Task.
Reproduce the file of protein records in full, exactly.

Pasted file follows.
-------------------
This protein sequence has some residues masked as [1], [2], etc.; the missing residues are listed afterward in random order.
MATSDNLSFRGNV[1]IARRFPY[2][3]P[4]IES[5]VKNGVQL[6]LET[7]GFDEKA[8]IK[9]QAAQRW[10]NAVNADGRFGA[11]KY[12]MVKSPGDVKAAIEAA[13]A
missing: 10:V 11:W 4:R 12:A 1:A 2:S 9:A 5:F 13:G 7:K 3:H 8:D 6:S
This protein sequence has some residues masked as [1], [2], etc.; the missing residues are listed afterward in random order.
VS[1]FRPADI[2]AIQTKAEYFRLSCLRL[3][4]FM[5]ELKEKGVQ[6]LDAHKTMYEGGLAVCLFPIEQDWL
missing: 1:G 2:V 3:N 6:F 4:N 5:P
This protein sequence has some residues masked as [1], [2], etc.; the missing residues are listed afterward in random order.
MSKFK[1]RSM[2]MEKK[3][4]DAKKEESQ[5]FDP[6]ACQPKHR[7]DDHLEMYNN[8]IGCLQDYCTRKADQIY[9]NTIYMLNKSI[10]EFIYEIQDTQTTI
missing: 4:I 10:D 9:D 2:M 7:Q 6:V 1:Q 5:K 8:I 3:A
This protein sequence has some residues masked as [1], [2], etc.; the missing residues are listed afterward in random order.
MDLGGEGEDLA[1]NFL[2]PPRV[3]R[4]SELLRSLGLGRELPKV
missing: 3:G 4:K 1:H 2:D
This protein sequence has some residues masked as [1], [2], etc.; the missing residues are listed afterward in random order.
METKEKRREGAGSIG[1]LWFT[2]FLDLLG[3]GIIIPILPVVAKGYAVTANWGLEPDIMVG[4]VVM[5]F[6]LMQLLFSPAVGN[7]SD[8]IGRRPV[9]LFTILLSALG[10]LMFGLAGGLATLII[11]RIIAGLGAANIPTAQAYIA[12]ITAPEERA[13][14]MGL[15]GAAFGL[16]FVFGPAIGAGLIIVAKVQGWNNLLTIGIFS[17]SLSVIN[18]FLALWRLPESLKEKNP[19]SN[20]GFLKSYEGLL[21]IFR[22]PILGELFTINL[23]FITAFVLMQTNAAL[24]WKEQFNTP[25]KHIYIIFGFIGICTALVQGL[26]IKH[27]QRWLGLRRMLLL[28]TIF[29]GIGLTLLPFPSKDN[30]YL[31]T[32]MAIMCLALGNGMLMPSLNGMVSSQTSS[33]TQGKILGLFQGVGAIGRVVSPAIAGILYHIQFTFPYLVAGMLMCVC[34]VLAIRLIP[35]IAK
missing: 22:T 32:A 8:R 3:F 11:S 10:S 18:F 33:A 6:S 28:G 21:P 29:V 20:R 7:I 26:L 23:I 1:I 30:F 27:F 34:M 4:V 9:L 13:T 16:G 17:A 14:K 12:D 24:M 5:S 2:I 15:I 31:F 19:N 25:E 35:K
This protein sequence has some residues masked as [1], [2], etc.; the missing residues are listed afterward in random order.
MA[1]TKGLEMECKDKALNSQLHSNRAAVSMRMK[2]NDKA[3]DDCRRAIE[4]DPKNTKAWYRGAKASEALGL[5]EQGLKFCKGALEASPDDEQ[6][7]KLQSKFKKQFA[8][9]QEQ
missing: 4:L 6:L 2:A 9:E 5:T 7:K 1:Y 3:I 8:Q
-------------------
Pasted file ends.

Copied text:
This protein sequence has some residues masked as [1], [2], etc.; the missing residues are listed afterward in random order.
MATSDNLSFRGNV[1]IARRFPY[2][3]P[4]IES[5]VKNGVQL[6]LET[7]GFDEKA[8]IK[9]QAAQRW[10]NAVNADGRFGA[11]KY[12]MVKSPGDVKAAIEAA[13]A
missing: 10:V 11:W 4:R 12:A 1:A 2:S 9:A 5:F 13:G 7:K 3:H 8:D 6:S
This protein sequence has some residues masked as [1], [2], etc.; the missing residues are listed afterward in random order.
VS[1]FRPADI[2]AIQTKAEYFRLSCLRL[3][4]FM[5]ELKEKGVQ[6]LDAHKTMYEGGLAVCLFPIEQDWL
missing: 1:G 2:V 3:N 6:F 4:N 5:P
This protein sequence has some residues masked as [1], [2], etc.; the missing residues are listed afterward in random order.
MSKFK[1]RSM[2]MEKK[3][4]DAKKEESQ[5]FDP[6]ACQPKHR[7]DDHLEMYNN[8]IGCLQDYCTRKADQIY[9]NTIYMLNKSI[10]EFIYEIQDTQTTI
missing: 4:I 10:D 9:D 2:M 7:Q 6:V 1:Q 5:K 8:I 3:A
This protein sequence has some residues masked as [1], [2], etc.; the missing residues are listed afterward in random order.
MDLGGEGEDLA[1]NFL[2]PPRV[3]R[4]SELLRSLGLGRELPKV
missing: 3:G 4:K 1:H 2:D
This protein sequence has some residues masked as [1], [2], etc.; the missing residues are listed afterward in random order.
METKEKRREGAGSIG[1]LWFT[2]FLDLLG[3]GIIIPILPVVAKGYAVTANWGLEPDIMVG[4]VVM[5]F[6]LMQLLFSPAVGN[7]SD[8]IGRRPV[9]LFTILLSALG[10]LMFGLAGGLATLII[11]RIIAGLGAANIPTAQAYIA[12]ITAPEERA[13][14]MGL[15]GAAFGL[16]FVFGPAIGAGLIIVAKVQGWNNLLTIGIFS[17]SLSVIN[18]FLALWRLPESLKEKNP[19]SN[20]GFLKSYEGLL[21]IFR[22]PILGELFTINL[23]FITAFVLMQTNAAL[24]WKEQFNTP[25]KHIYIIFGFIGICTALVQGL[26]IKH[27]QRWLGLRRMLLL[28]TIF[29]GIGLTLLPFPSKDN[30]YL[31]T[32]MAIMCLALGNGMLMPSLNGMVSSQTSS[33]TQGKILGLFQGVGAIGRVVSPAIAGILYHIQFTFPYLVAGMLMCVC[34]VLAIRLIP[35]IAK
missing: 22:T 32:A 8:R 3:F 11:S 10:S 18:F 33:A 6:S 28:G 21:P 29:V 20:R 7:I 26:L 23:I 1:I 30:F 27:F 34:M 4:V 9:L 13:T 16:G 17:A 14:K 12:D 24:M 5:S 2:I 15:I 31:F 19:N 25:E 35:K
This protein sequence has some residues masked as [1], [2], etc.; the missing residues are listed afterward in random order.
MA[1]TKGLEMECKDKALNSQLHSNRAAVSMRMK[2]NDKA[3]DDCRRAIE[4]DPKNTKAWYRGAKASEALGL[5]EQGLKFCKGALEASPDDEQ[6][7]KLQSKFKKQFA[8][9]QEQ
missing: 4:L 6:L 2:A 9:E 5:T 7:K 1:Y 3:I 8:Q